Want to be sure you're the first to get breaking campaign news? Get headlines in your browser or RSS.

Some might say Hillary Clinton's presidential campaign has moved the proverbial goalposts so often in this primary season they must be on their ninth or tenth football field.

MSNBC host Keith Olbermann expects some new "metrics for what actually defines winning" to emerge from Team Clinton come Wednesday morning, especially if Barack Obama can top her in Indiana and North Carolina Tuesday night.

"We decided to prepare for tomorrows potential new re-re-re-re-re-re-re-re-re-definition by compiling the guidelines offered so far," Olbermann said on Monday's show. "By the time we finished, it seems the only yardstick they had not yet offered was 'Ladies First.'"

Olbermann traces the efforts from Clinton, her husband, their aides and campaign surrogates to de-legitimize nearly every state Obama has won: South Carolina doesn't count because Jesse Jackson won there, caucuses don't count because they're dominated by activists, red states don't count because they won't vote for a Democrat in the general election, et cetera. Don't even get them started on Florida and Michigan.

The spin didn't stop with the states, Olbermann says. Clinton's team has argued that votes from college educated liberals, independents, young voters, party elites and others don't count for various reasons, the host says. What a coincidence that those groups all prefer Obama.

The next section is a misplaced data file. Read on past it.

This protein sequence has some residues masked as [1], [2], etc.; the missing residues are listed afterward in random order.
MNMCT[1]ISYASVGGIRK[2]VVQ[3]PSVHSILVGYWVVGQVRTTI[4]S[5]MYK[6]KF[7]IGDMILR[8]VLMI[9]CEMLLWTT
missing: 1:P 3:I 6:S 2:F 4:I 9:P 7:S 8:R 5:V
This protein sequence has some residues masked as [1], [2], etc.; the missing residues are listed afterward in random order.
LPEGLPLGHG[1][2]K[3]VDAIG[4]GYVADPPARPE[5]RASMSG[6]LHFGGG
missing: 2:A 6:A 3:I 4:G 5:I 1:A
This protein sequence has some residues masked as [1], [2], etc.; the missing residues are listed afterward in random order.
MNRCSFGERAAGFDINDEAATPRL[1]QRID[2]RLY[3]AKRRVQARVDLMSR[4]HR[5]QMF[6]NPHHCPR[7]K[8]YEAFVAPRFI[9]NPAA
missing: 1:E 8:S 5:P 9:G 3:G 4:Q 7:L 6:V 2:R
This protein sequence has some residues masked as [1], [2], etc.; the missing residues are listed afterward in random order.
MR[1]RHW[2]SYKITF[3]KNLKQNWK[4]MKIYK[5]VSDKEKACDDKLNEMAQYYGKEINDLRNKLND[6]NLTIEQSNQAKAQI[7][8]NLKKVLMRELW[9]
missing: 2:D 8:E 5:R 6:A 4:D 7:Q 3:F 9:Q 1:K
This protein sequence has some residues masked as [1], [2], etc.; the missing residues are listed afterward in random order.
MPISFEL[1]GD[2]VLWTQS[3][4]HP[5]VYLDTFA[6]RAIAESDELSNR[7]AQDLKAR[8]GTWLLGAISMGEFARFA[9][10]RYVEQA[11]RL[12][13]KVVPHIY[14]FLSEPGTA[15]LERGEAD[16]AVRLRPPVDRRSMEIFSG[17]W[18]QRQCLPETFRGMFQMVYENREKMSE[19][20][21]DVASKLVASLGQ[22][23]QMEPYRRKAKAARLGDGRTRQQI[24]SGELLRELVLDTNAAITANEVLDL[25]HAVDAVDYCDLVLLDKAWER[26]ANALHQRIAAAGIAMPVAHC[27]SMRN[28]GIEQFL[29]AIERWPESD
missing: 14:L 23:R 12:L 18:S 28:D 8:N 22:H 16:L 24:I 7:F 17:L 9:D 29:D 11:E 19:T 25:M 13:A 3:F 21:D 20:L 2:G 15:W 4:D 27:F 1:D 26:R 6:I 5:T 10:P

"When you boil it all down in determining the Democratic party's nominee," Olbermann says. "Only one vote really matters: The 50-something, conservative, registered Democrat, who's not independent, but not a part of the base, and skipped college.... Who votes on domestic issues -- but not in a primary or caucus -- in a big state, that doesn't border in Illinois, that has elected female governors and members of Congress, but didn't vote Republican in 2004, won't vote Republican in 2008, and didn't vote for Jesse Jackson in 1984 or 1988. During an all-day vote, except for the hours between 7 and 7:15 p.m."

The most important criteria, if Clinton is to have a real shot at the nomination, though comes down to this, he says:

"Oh, and they don't object to their vote being overruled by superdelegates."

This video is from MSNBC's Countdown, broadcast May 5, 2008.

Download video